For now, business schools do not appear to be too concerned that publishers will tread on their territory. Some, however, including Dan LeClair, director of knowledge services at the Association to Advance Collegiate Schools of Business International, the industry body, have doubts about the quality of the programmes.
“When done well, the content can complement the management education and development provided by better schools,” he says, but adds: “Sometimes they provide content without context, though management is very much contextual. Sometimes they don’t recognise and build on connections to other fields or industries. Often there is no individualised feedback or reflection built into the courses.”
The speciality of the Wiley Learning Institute is “just-in-time” learning on a range of subjects. It also provides support mechanisms to help managers make use of what they have learned, including professional coaching, online communities and other online content.
Wiley’s focus at the moment is on training in the higher education market, but it plans to launch management education within the next six to 12 months. The company has partnerships with more than 800 professional societies.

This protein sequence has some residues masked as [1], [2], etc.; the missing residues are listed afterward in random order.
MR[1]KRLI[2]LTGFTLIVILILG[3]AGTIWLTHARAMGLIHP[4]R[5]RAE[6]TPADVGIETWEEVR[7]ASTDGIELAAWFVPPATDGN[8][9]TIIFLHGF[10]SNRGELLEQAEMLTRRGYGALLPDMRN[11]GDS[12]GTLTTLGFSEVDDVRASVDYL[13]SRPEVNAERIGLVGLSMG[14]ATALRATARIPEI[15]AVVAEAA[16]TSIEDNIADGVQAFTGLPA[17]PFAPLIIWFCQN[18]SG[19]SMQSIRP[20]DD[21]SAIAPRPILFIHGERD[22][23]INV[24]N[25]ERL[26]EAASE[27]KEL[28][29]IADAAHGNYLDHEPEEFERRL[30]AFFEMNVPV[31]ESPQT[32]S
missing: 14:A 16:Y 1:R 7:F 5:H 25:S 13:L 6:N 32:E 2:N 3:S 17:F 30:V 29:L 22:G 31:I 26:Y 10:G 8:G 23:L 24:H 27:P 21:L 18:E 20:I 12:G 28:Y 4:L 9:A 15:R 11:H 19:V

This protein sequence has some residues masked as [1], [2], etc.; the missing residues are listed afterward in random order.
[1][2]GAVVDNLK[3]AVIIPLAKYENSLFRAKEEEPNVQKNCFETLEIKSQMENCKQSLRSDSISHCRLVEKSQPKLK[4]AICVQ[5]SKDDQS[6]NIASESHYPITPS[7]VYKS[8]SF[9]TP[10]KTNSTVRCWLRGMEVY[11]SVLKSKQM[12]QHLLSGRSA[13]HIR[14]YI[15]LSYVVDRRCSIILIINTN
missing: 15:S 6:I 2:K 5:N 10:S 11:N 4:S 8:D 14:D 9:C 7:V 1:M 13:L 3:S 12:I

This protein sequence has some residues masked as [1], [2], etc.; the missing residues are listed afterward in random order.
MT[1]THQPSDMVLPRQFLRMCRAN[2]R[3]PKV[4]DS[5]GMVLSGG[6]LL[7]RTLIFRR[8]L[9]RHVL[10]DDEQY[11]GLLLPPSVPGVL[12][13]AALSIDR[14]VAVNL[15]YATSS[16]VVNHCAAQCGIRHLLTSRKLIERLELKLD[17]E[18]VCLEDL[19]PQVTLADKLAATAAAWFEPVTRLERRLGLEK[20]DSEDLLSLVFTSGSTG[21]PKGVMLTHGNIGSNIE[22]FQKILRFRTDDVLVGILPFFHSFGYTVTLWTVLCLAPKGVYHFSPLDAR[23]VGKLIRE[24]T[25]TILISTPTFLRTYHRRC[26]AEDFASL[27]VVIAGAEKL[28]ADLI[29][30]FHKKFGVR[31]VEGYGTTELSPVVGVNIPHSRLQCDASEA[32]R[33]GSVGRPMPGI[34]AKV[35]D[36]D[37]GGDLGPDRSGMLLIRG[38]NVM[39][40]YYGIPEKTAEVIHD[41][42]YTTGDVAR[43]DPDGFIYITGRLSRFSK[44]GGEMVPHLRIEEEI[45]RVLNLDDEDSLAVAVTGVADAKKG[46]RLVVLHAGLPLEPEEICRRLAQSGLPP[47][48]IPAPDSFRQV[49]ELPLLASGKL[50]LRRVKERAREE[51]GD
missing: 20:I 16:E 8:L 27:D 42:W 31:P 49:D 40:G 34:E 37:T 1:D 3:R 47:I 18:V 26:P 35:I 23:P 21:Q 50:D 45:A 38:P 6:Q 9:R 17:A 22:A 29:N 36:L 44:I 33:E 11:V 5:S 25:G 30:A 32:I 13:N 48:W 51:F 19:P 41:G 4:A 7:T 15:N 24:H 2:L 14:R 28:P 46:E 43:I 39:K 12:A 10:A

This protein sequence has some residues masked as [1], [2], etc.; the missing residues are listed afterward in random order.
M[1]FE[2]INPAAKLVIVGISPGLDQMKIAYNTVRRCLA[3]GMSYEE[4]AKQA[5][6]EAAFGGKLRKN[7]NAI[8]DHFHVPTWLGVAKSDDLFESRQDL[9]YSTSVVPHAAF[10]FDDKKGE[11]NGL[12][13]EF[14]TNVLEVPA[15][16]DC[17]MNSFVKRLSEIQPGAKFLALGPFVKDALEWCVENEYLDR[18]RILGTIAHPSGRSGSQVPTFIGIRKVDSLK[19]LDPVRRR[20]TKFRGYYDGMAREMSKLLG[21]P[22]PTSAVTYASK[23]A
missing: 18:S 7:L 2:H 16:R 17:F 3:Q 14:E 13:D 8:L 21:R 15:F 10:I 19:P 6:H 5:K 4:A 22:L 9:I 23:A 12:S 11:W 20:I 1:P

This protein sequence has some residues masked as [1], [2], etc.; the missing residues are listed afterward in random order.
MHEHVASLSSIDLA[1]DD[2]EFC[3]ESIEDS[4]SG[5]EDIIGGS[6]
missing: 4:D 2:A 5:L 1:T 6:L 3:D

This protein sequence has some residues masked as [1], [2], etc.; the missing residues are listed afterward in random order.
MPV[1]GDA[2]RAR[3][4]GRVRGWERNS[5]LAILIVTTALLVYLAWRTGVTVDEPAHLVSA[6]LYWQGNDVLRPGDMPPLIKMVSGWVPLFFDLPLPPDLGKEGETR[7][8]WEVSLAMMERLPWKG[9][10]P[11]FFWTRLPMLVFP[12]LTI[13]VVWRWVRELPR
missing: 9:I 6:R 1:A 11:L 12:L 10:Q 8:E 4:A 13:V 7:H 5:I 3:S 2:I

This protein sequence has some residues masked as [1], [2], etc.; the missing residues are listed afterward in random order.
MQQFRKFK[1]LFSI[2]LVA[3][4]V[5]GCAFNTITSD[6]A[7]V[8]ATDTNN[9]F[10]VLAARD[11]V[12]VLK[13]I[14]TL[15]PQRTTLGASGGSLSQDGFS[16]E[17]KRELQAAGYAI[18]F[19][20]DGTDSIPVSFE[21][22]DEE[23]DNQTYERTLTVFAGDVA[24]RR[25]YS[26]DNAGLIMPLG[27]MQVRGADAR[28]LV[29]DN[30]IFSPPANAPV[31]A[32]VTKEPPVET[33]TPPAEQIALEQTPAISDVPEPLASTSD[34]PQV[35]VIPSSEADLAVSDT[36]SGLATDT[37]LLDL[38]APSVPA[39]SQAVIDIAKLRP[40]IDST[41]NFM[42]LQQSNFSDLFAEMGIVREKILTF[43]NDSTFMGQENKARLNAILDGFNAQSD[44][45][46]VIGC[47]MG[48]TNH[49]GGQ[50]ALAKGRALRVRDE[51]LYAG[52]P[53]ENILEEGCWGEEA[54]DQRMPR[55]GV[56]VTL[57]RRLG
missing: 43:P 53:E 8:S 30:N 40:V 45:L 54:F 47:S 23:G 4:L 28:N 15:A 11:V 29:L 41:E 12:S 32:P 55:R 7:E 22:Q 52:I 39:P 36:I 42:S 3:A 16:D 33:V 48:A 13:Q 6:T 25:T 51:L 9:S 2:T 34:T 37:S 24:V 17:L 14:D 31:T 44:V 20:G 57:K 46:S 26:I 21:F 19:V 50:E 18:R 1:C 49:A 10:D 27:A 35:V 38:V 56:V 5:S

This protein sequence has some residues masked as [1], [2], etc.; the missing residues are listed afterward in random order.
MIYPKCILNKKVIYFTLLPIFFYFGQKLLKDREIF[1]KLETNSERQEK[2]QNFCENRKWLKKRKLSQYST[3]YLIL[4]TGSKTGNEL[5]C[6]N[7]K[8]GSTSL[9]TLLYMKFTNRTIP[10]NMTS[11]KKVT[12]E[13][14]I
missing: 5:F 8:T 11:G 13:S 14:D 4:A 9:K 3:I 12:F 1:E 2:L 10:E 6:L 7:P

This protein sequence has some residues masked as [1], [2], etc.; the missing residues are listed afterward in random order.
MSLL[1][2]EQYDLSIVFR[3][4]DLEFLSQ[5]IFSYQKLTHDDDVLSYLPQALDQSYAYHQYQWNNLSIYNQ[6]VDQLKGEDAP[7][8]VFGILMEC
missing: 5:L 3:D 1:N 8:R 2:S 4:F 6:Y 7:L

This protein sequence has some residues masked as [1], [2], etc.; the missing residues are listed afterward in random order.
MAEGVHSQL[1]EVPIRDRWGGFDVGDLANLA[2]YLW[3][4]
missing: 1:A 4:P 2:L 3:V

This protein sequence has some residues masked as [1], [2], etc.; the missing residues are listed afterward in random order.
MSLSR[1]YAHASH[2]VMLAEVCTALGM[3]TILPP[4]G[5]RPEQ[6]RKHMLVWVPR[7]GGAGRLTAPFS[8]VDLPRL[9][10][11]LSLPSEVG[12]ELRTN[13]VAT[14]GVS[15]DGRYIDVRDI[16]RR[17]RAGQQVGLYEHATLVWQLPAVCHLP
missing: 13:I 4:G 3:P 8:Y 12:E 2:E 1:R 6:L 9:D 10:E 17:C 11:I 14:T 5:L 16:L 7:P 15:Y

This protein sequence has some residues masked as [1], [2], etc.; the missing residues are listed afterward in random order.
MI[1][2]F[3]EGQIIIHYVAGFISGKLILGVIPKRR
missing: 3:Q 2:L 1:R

“If you’re a professional who has 90 minutes, or half a day, and wants to know more about strategic planning, you come to us,” says Kelly. “We have terrific authors who can put together instructionally sound programmes that will be interactive and immediately applicable. People don’t have time for much else. They want to be able to learn it one day and go back out into the trenches the next day and put that information to use.”
Pearson, the publishing company that owns the Financial Times, is also making moves into instruction. Last year it launched the Financial Times Non-Executive Director (NED) Certificate, an accredited training programme targeted at current and aspiring non-executive directors. The programme, which includes two-and-a-half days of compulsory workshops and about 150 hours of online learning, covers topics such as board structure and performance, audit and financial reporting, and risk management and internal control.